Ask the Vets

Q: Last week I adopted two kittens, Pizza and Pepperoni. They are very cute and playful but I notice that both have formed a few bald scaly patches on their head. What could this be?

A: There are a number of possible causes for the hair loss, but the most likely is ‘Ringworm’. Ringworm is not a worm at all, but a fungal infection of the upper layers of the skin, hairs and nails. The name comes from the classical appearance of C-shaped red raised ‘ring’ marking the boundary of inflammatory lesions of the infection in people. The fungi responsible for ringworm belong to a specialized group known as dermatophytes, and these can cause disease in both humans and animals.

The lesions of ringworm in cats may be very mild or even undetected. The infection was most likely present when you first adopted the cats. The main sites for lesions are the skin on the head, chest, forelegs and along the ridge of the back to the base of the tail. These lesions are not usually itchy. Occasionally infection of the claws may occur also. Ringworm may sometimes cause a more generalized disease where a much larger area of the body is affected often with patchy hair loss.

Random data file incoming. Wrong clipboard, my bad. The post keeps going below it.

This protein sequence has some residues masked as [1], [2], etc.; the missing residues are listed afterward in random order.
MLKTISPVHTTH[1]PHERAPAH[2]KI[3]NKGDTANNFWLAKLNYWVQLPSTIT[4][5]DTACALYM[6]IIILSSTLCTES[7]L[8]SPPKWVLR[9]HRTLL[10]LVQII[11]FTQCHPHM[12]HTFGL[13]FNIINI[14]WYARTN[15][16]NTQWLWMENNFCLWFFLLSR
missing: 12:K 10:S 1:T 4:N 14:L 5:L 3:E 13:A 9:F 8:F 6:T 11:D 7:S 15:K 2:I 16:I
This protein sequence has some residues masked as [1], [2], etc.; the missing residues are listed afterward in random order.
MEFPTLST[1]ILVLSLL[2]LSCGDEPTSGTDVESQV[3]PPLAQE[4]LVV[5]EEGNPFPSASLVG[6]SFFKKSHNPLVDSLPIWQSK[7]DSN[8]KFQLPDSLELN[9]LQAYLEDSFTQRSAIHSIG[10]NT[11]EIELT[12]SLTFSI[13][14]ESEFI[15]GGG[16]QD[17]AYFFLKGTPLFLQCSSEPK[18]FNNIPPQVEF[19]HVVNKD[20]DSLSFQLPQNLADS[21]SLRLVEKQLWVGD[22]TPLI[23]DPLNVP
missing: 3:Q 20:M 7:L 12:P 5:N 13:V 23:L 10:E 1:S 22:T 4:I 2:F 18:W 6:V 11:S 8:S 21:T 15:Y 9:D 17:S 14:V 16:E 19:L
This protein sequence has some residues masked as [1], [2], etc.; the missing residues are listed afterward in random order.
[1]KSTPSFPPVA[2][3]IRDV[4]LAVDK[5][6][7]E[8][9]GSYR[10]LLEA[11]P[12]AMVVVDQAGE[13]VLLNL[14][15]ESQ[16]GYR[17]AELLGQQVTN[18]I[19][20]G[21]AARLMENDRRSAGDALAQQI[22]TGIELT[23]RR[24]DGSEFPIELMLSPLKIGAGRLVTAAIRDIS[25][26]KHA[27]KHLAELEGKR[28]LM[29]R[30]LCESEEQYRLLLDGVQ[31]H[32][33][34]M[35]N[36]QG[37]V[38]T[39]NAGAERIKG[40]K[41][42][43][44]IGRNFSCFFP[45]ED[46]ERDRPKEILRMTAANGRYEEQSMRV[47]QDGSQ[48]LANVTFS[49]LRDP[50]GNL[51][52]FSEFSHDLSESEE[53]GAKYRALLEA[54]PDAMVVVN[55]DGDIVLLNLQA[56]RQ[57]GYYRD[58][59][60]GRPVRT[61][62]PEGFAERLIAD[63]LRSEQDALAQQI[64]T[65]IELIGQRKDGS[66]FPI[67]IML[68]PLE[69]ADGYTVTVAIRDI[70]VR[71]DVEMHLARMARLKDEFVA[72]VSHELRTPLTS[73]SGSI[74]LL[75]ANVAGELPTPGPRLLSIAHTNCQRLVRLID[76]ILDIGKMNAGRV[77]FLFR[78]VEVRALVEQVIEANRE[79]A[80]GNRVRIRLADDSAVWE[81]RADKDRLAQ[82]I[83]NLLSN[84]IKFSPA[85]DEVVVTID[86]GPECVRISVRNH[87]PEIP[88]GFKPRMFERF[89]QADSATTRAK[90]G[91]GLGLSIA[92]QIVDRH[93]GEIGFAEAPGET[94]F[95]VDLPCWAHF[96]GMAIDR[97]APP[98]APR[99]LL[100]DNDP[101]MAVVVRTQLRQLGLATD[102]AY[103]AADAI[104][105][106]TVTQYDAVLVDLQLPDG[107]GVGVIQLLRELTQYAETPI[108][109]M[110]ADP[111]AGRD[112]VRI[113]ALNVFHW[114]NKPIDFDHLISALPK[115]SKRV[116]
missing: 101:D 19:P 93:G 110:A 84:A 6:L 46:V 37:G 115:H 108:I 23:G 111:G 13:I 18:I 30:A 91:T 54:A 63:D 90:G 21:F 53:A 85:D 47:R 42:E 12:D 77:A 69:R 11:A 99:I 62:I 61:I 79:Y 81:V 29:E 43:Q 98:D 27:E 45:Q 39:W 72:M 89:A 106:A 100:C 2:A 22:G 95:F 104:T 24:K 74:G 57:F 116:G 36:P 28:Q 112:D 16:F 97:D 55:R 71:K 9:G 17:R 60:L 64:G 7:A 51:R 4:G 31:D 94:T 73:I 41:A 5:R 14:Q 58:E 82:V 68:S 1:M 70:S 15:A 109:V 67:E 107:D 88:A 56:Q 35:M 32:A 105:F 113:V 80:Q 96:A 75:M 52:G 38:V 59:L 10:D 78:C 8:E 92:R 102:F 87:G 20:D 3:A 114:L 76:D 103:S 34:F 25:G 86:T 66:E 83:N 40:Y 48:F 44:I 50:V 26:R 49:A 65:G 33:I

A culture test and fluorescence under a special ultraviolet lamp diagnose ringworm. Because there are a number of causes of hair loss in cats these other causes may have to be ruled out by additional tests.

Treatment includes topical therapy (application of medicated creams, ointments or shampoos) and systemic therapy (administration of anti-fungal drugs by mouth). It is extremely important only to use preparations that have been specifically provided or recommended by your veterinarian for treatment of cats.

Treatment must usually be continued for a minimum of six weeks, and in some cases much longer therapy is required.

In addition, attention must also be given to cleaning the environment. Hairs infected with ringworm contain numerous microscopic fungal spores that can be shed into the environment.

Ringworm can be transmitted quite readily to humans (particularly children) and it is important to take appropriate steps to minimize exposure to the fungus while the cat is being treated

If any humans in the house develop skin lesions (small patches of skin thickening and reddening, typically sharply demarcated with raised scaly edges) early medical attention should be sought.

Ringworm in humans generally responds very well to treatment.

Good luck with the kittens!

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